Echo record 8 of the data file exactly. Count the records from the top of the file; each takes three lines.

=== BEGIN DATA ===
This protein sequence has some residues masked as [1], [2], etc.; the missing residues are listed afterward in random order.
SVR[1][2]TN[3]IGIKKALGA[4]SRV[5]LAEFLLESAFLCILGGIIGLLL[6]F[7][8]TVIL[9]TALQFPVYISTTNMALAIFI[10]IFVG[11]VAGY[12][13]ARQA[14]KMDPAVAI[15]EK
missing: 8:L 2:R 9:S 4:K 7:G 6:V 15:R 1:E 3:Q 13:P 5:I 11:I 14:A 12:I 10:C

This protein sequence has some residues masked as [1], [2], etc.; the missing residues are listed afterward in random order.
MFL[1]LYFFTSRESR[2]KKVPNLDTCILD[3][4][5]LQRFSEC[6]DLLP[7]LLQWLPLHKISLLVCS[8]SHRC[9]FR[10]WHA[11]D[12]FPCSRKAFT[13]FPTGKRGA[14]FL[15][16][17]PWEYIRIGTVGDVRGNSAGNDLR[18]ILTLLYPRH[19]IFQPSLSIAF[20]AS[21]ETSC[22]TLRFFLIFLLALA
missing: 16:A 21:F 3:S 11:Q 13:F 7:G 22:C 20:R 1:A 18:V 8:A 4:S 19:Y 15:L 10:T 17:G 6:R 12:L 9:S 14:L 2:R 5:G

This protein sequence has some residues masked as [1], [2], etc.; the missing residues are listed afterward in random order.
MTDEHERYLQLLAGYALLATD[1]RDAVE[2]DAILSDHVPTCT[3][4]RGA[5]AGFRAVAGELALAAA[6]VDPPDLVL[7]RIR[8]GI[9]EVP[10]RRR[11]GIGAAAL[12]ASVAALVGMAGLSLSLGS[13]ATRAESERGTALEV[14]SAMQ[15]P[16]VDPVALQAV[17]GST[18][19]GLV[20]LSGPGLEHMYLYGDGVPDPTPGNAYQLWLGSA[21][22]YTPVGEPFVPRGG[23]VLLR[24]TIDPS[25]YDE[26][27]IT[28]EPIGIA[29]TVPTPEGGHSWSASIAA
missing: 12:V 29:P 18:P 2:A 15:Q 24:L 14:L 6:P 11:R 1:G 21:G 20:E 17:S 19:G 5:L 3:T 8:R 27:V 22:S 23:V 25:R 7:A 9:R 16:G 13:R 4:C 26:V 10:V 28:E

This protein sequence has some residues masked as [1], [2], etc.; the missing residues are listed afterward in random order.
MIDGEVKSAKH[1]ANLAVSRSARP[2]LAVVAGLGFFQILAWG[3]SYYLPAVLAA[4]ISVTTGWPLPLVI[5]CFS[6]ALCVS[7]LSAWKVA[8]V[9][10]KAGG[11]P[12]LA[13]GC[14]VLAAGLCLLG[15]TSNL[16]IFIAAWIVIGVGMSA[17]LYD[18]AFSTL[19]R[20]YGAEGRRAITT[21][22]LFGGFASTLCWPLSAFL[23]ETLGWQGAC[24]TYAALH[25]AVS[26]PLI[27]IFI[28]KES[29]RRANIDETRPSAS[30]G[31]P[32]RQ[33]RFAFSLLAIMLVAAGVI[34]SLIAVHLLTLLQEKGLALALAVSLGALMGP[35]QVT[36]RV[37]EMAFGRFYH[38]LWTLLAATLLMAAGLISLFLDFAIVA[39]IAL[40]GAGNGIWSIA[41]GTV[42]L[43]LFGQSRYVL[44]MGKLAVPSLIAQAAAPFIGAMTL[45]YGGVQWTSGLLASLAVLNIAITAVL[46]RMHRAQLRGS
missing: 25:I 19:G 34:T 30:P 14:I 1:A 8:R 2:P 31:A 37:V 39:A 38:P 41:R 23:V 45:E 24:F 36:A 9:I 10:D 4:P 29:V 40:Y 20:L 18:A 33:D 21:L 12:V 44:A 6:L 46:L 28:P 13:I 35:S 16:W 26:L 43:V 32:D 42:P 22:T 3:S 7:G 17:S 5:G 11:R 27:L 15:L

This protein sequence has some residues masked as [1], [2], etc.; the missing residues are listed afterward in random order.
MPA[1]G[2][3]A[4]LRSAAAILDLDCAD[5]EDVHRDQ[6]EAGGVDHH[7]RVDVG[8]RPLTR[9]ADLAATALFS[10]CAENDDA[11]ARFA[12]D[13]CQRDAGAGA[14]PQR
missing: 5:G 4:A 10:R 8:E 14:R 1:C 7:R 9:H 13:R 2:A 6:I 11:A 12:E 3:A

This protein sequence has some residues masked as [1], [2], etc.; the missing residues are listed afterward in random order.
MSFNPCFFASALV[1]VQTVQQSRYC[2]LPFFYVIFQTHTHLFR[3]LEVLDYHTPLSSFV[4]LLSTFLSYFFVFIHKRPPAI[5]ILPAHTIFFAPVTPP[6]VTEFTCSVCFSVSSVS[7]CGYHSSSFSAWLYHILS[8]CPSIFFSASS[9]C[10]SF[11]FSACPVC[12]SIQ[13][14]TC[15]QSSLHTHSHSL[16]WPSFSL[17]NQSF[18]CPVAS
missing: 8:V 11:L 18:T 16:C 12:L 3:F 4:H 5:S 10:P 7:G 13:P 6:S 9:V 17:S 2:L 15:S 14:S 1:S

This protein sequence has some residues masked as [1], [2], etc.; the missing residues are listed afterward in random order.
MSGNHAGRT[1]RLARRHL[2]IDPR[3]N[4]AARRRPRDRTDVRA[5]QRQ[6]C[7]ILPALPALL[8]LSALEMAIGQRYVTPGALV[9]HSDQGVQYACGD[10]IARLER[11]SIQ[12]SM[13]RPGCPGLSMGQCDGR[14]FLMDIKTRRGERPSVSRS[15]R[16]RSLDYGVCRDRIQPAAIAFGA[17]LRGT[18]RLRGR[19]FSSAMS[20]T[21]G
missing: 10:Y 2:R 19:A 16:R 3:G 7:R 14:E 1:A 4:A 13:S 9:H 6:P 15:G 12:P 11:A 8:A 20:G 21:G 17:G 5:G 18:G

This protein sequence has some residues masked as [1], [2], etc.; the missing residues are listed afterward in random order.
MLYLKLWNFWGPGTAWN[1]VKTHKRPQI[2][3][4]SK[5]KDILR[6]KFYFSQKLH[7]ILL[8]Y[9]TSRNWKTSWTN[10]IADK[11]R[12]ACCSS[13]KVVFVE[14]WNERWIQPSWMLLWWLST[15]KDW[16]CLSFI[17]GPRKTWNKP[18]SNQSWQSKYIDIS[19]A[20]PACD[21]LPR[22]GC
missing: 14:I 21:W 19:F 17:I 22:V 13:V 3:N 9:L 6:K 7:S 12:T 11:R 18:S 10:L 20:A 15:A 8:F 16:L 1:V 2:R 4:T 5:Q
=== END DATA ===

This protein sequence has some residues masked as [1], [2], etc.; the missing residues are listed afterward in random order.
MLYLKLWNFWGPGTAWN[1]VKTHKRPQI[2][3][4]SK[5]KDILR[6]KFYFSQKLH[7]ILL[8]Y[9]TSRNWKTSWTN[10]IADK[11]R[12]ACCSS[13]KVVFVE[14]WNERWIQPSWMLLWWLST[15]KDW[16]CLSFI[17]GPRKTWNKP[18]SNQSWQSKYIDIS[19]A[20]PACD[21]LPR[22]GC
missing: 14:I 21:W 19:F 17:I 22:V 13:V 3:N 9:L 6:K 7:S 12:T 11:R 18:S 10:L 20:A 15:A 8:F 16:L 1:V 2:R 4:T 5:Q